We don’t always understand it. We don’t even like some of it. Yet there is no question that our fair city is filled with it. And not only in all the obvious places.
I used to think that art could only be found in museums, and that good art, however you may define that for yourself, could only be found in very specific museums. I’ve stood in London’s National Gallery in front of Van Gogh’s Sunflowers, lost in their buttery yellow beauty, in awe of the painting as well as the honor of being so close to something once touched by such a talented artist. And there was that phase after having read The Agony and the Ecstasy, when anything to do with Michelangelo or marble sent me into paroxysms of joy. Of course, standing in front of David in Florence only made that phase last that much longer. I was sixteen. Can you blame me?
And my family can attest to my obsession with the statue of Peter Pan in London’s Kensington Park. I worship at its base, paying homage to the writer, the sculptor, the storybook childhood it so beautifully traps in its gleaming bronze.
Yet over the years, I’ve allowed myself to enjoy other kinds of art and the affect its whimsy has on passersby. Some of these creations have become part of the tapestry of this town; we don’t necessarily stop to admire them but we know they’re there, and they have become the backdrop to our daily activities as we go about our lives. I’ve been watching the small figure of a woman perched on a beam at the corner of fifth street and Poleline, waiting for her to leap across the narrow expanse, or perhaps dive into her imaginary pool if the beam is really a diving board. I don’t know anything about her creator, or why she’s taking this long to leap, but I like seeing her dark figure tucked between the trees as I turn the corner on my way to work and back.
And while I’m not fond of the monstrous dog head perched atop the pyramid on the corner of E & first, and not entirely sure that it’s the best choice of representative to greet drivers on their way into town, its presence did elicit various responses as I asked people what they thought of it. One young man looked up as it towered above us, diplomatically describing its colorful presence as “interesting.” “It has flare,” declared a young woman waiting to cross the street, while her companion thought the canine had “character.” One woman who wanted me to stop and talk about gay rights told me she used to think it was a duck before it was finished, but regardless of the species to which it belongs, she thinks it’s “nice to have art around town.”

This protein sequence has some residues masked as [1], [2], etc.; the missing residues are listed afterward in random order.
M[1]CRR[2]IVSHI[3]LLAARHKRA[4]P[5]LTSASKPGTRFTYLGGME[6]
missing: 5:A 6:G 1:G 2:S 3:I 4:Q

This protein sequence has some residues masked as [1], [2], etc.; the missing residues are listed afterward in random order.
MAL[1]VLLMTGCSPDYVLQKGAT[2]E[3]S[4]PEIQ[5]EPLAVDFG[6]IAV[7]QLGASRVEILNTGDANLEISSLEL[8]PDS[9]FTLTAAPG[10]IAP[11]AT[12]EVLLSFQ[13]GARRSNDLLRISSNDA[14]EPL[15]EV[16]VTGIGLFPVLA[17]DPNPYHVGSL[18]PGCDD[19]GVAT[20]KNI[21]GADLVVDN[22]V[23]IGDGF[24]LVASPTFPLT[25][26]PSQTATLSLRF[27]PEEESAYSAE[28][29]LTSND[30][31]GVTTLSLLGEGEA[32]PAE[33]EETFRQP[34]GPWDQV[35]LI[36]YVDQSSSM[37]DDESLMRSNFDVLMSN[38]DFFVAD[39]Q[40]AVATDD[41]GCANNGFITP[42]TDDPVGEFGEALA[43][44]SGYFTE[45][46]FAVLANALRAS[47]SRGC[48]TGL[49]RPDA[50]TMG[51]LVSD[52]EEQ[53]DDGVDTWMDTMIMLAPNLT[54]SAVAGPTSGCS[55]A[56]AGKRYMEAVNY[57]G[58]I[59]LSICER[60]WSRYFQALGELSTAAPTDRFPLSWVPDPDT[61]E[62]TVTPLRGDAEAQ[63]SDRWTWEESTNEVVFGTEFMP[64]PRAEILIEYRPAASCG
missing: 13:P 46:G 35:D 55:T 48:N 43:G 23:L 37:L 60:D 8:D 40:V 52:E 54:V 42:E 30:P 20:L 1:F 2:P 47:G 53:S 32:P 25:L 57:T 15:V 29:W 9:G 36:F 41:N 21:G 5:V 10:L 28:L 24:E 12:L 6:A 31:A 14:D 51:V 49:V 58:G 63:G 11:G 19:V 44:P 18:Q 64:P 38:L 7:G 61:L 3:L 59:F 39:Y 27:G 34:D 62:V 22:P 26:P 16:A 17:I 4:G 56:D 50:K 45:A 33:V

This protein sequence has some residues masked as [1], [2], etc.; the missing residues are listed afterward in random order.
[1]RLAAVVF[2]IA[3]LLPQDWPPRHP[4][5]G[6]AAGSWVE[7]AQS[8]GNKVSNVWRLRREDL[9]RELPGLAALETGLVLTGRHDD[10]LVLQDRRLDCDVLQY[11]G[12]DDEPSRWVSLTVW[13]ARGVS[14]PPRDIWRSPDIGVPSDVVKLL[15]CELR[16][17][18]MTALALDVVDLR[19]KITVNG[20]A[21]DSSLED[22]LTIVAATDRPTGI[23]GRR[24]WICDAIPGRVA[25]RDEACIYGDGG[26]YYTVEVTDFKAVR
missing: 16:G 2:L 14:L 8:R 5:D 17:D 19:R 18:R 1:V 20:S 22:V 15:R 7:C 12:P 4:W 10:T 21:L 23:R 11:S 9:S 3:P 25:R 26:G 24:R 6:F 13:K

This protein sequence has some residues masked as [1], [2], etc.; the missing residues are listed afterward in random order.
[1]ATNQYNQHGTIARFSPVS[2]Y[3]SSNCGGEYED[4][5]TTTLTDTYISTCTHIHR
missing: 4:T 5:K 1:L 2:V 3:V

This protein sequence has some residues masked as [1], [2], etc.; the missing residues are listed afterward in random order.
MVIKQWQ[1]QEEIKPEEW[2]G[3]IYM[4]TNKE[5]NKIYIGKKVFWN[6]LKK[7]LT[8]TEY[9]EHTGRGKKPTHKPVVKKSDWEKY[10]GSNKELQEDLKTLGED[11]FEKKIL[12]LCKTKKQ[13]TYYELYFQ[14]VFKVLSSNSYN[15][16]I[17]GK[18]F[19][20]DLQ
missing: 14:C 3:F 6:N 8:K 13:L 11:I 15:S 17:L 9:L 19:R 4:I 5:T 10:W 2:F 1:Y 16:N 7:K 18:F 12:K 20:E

I don’t particularly care for Tony Natsoulas’ Joggers either, but they’ve become a fixture on the corner of third and F streets, despite how ugly so many people have found them and speculations as to what they might be running from. They’ve been at it since 1986, when Davis PD was housed where we can now find Bistro 33. Their frozen flight made more sense to some residents then, while I can’t help but be impressed by the determination and stamina of running for nearly thirty years.
There’s a mosaic man with a fish on his right foot, standing immobile on the corner of G and fourth. And a stealth angel, a “…unique Davis thing,” according to the woman whose lunch I disturbed to ask that she consider this silvery guardian, forever gazing upon the enormous dog as children romp in the grass around her. We also shouldn’t ignore the various personal attempts of creative souls around town, whose endeavors brighten our days even if the creators are unaware of their impact. I happened to be sweeping our front path one morning, when a woman approached and needed to let me know that the seashell and bead chains hanging from our trees are the bright point of her morning as she walks to work. I’d seen children stopping in front of our house, reaching for the swaying strands, running their fingers over smooth glass and shell. Yet I had no idea that my solution for getting rid of overflowing collections would actually factor into someone’s daily dose of happiness. The owners of the house on eighth street on whose fence hang colorful bicycles turned flower planters, may be just as oblivious to the smile their display brings to my face as I drive past on occasion. Not to mention the giant praying mantis on the front lawn of a house on Anderson, a fixture I will envy come Halloween.
Whether we appreciate their beauty or are repulsed by their oddities, these creative expressions provide us with a reason to look up from our phones, contemplate the abstract, talk to each other about them as we walk, or drive, or bike on our way through this very creative city of ours.